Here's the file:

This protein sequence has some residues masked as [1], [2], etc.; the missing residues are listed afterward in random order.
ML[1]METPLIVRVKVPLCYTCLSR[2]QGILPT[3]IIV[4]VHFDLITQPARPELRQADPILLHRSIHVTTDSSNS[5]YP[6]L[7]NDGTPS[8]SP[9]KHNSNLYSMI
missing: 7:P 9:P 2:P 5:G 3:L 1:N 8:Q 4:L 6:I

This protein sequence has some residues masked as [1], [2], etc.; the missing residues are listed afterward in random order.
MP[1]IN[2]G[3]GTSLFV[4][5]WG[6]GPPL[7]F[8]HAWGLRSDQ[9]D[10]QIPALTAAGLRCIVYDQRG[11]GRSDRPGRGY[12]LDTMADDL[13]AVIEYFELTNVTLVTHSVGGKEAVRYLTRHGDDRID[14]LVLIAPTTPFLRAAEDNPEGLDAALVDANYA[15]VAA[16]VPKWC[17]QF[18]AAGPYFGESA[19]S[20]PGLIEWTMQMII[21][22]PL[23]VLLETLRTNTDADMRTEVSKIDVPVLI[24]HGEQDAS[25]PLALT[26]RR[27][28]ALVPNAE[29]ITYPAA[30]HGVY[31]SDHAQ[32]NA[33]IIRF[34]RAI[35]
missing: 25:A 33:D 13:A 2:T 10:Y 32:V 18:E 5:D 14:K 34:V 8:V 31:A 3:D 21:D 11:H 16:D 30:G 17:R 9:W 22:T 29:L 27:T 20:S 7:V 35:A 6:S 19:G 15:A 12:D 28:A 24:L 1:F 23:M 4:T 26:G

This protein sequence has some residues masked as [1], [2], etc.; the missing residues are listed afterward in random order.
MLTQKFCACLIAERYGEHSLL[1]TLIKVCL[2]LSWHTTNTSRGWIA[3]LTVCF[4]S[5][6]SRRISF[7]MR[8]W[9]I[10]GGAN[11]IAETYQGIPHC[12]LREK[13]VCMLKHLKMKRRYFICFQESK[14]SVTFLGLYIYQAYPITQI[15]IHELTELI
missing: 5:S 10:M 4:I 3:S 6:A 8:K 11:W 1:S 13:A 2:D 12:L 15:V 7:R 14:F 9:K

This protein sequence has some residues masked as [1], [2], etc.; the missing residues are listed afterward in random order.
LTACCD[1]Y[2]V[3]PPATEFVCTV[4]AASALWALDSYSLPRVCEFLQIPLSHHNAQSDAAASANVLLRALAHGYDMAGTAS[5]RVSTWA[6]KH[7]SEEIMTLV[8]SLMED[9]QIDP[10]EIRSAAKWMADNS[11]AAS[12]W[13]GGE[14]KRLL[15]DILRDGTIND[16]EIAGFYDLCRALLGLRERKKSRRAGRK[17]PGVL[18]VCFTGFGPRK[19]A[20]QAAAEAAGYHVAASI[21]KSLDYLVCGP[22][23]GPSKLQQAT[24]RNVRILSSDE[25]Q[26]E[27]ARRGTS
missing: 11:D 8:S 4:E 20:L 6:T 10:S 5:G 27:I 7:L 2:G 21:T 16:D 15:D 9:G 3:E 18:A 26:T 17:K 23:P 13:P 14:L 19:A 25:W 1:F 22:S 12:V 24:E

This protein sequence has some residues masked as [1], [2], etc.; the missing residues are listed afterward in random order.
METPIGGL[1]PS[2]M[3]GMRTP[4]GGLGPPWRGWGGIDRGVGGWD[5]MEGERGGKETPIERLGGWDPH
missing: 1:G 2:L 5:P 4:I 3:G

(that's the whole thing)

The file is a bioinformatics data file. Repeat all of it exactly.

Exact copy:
This protein sequence has some residues masked as [1], [2], etc.; the missing residues are listed afterward in random order.
ML[1]METPLIVRVKVPLCYTCLSR[2]QGILPT[3]IIV[4]VHFDLITQPARPELRQADPILLHRSIHVTTDSSNS[5]YP[6]L[7]NDGTPS[8]SP[9]KHNSNLYSMI
missing: 7:P 9:P 2:P 5:G 3:L 1:N 8:Q 4:L 6:I

This protein sequence has some residues masked as [1], [2], etc.; the missing residues are listed afterward in random order.
MP[1]IN[2]G[3]GTSLFV[4][5]WG[6]GPPL[7]F[8]HAWGLRSDQ[9]D[10]QIPALTAAGLRCIVYDQRG[11]GRSDRPGRGY[12]LDTMADDL[13]AVIEYFELTNVTLVTHSVGGKEAVRYLTRHGDDRID[14]LVLIAPTTPFLRAAEDNPEGLDAALVDANYA[15]VAA[16]VPKWC[17]QF[18]AAGPYFGESA[19]S[20]PGLIEWTMQMII[21][22]PL[23]VLLETLRTNTDADMRTEVSKIDVPVLI[24]HGEQDAS[25]PLALT[26]RR[27][28]ALVPNAE[29]ITYPAA[30]HGVY[31]SDHAQ[32]NA[33]IIRF[34]RAI[35]
missing: 25:A 33:D 13:A 2:T 10:Y 32:V 18:E 5:D 14:K 34:V 8:V 31:A 3:D 21:D 11:H 16:D 30:G 17:R 9:W 22:T 29:L 27:T 20:S 7:V 35:A 6:S 19:G 15:A 12:D 28:A 24:L 1:F 23:M 4:T 26:G

This protein sequence has some residues masked as [1], [2], etc.; the missing residues are listed afterward in random order.
MLTQKFCACLIAERYGEHSLL[1]TLIKVCL[2]LSWHTTNTSRGWIA[3]LTVCF[4]S[5][6]SRRISF[7]MR[8]W[9]I[10]GGAN[11]IAETYQGIPHC[12]LREK[13]VCMLKHLKMKRRYFICFQESK[14]SVTFLGLYIYQAYPITQI[15]IHELTELI
missing: 5:S 10:M 4:I 3:S 6:A 8:K 11:W 1:S 13:A 2:D 12:L 15:V 7:R 14:F 9:K

This protein sequence has some residues masked as [1], [2], etc.; the missing residues are listed afterward in random order.
LTACCD[1]Y[2]V[3]PPATEFVCTV[4]AASALWALDSYSLPRVCEFLQIPLSHHNAQSDAAASANVLLRALAHGYDMAGTAS[5]RVSTWA[6]KH[7]SEEIMTLV[8]SLMED[9]QIDP[10]EIRSAAKWMADNS[11]AAS[12]W[13]GGE[14]KRLL[15]DILRDGTIND[16]EIAGFYDLCRALLGLRERKKSRRAGRK[17]PGVL[18]VCFTGFGPRK[19]A[20]QAAAEAAGYHVAASI[21]KSLDYLVCGP[22][23]GPSKLQQAT[24]RNVRILSSDE[25]Q[26]E[27]ARRGTS
missing: 11:D 8:S 4:E 20:L 6:T 10:S 5:G 27:I 7:L 2:G 21:T 16:D 15:D 9:G 3:E 18:A 26:T 17:K 23:P 13:P 14:L 19:A 25:W 1:F 22:S 12:V 24:E

This protein sequence has some residues masked as [1], [2], etc.; the missing residues are listed afterward in random order.
METPIGGL[1]PS[2]M[3]GMRTP[4]GGLGPPWRGWGGIDRGVGGWD[5]MEGERGGKETPIERLGGWDPH
missing: 1:G 2:L 5:P 4:I 3:G